Following its debut at the Geneva motor dhow back in March, the Quant e-Sportlimousine has now been granted permission to test on public roads.
With a Zagato-style double-bubble roof and gull-wing doors that allow access to both the front and rear seats, it's certainly a striking design - but it's under the skin where the e-Sportlimousine's real intrigue lies.
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The car runs on a new source of power known as 'flow cells'. Developed by German firm nanoFLOWCELL AG, flow-cells share attributes with electrochemical accumulator cell batteries and fuel-cell technology. A liquid electrolyte - ionic liquid or 'salt water' according to Quant - circulates through two parallel cells in each unit. Between these is a membrane, through which electrons flow as oxidation and reduction processes take place in each cell.
This electrical current can be used to drive the car through an electric powertrain. Due to the efficiency of flow-cell technology - around five times the power density of a lithium-ion battery - Quant has really gone to town on the e-Sportlimousine's drivetrain too.
Each wheel gets its own electric motor. Each of these produces 228bhp, for a combined 912bhp. Torque is even more staggering - each wheel develops peak torque of 2139lb ft, though it seems unlikely all this can be deployed in one go and a heavy-handed traction control system would seem a given. Claimed acceleration is brisk, to say the least – 0-60 should flash silently by in 2.8 seconds, while Quant predicts a top speed of more than 217mph.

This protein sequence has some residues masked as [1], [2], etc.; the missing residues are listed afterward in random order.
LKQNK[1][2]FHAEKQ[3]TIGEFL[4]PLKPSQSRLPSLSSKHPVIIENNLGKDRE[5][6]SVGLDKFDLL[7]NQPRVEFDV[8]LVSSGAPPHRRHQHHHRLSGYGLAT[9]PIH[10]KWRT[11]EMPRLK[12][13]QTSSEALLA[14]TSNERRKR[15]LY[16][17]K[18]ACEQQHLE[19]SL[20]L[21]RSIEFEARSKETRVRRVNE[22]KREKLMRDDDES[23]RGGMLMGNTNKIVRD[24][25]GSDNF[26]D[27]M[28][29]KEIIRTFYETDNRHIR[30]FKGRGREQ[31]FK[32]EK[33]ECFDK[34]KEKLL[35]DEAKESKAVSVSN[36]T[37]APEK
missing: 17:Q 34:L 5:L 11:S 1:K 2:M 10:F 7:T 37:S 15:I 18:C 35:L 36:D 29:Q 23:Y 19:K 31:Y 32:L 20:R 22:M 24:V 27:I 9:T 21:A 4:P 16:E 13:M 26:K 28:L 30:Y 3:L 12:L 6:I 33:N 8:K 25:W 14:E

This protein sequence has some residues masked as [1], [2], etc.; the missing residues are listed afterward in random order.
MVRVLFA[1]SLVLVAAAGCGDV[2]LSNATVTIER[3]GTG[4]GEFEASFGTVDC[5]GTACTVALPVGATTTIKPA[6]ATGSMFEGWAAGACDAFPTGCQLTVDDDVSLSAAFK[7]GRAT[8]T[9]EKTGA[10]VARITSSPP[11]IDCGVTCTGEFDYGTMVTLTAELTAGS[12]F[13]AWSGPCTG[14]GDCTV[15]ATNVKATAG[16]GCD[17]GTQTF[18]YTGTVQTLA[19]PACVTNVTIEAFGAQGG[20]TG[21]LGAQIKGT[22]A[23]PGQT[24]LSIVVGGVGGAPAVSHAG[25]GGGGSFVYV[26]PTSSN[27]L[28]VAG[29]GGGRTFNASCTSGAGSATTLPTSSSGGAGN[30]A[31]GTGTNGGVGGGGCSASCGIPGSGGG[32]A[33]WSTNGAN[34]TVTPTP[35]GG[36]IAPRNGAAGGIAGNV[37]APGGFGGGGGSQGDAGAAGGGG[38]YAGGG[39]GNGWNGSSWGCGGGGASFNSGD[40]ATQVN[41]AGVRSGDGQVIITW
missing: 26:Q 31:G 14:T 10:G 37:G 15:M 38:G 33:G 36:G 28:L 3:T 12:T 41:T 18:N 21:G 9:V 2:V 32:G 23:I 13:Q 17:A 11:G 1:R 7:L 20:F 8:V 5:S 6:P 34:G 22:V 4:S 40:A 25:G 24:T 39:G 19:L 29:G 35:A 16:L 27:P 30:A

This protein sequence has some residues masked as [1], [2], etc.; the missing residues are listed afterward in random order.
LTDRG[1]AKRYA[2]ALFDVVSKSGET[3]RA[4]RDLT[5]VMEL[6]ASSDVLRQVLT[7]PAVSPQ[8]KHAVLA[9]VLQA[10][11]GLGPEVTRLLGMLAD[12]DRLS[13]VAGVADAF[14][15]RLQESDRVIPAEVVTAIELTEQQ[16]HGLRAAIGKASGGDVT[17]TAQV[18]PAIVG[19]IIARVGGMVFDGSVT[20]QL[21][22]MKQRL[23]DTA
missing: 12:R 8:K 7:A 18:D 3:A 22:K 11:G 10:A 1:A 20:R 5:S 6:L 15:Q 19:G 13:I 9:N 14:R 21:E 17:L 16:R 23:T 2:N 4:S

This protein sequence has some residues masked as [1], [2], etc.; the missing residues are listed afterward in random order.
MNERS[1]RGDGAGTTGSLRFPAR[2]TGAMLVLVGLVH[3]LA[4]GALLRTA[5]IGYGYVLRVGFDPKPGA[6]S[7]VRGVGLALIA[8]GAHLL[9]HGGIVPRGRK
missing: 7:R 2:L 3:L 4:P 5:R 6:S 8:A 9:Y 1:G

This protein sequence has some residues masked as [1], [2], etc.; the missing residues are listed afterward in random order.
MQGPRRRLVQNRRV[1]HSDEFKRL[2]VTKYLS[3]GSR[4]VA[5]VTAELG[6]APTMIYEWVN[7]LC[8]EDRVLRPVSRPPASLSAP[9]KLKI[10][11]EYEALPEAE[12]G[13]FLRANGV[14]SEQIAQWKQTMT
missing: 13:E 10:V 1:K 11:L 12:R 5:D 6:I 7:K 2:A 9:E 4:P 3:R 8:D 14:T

In Geneva, Quant put the flow-cell's energy capacity at 120 kilowatt-hours. That's 40 per cent greater than the 85 kWh lithium-ion battery pack in a top-of-the-line Tesla Model S, and range is correspondingly higher - up to 370 miles, dependent on driving style. It isn't yet clear how, or how often you need to 'refuel' the e-Sportlimousine, though the car carries two 200-litre tanks of the liquid electrolyte. Fully fuelled, Quant's flow-cell car weighs in at 2300kg.
The e-Sportlimousine's numbers look impressive on paper, but they should be even more so on the road - and after a thorough inspection by Germany's notoriously strict TUV, Quant has been given permission to test the flow-cell coupé on German and European roads.
Quant says the company can now begin detailed planning with its partners, and is even considering an initial public offering to raise capital for expansion. Nunzio La Vecchia, chief technical officer at nanoFLOWCELL AG, says the company has ‘major plans’ - not just in the automotive industry, but the flow-cell's potential means it could have uses in the domestic energy supply, maritime, rail and aviation industries too.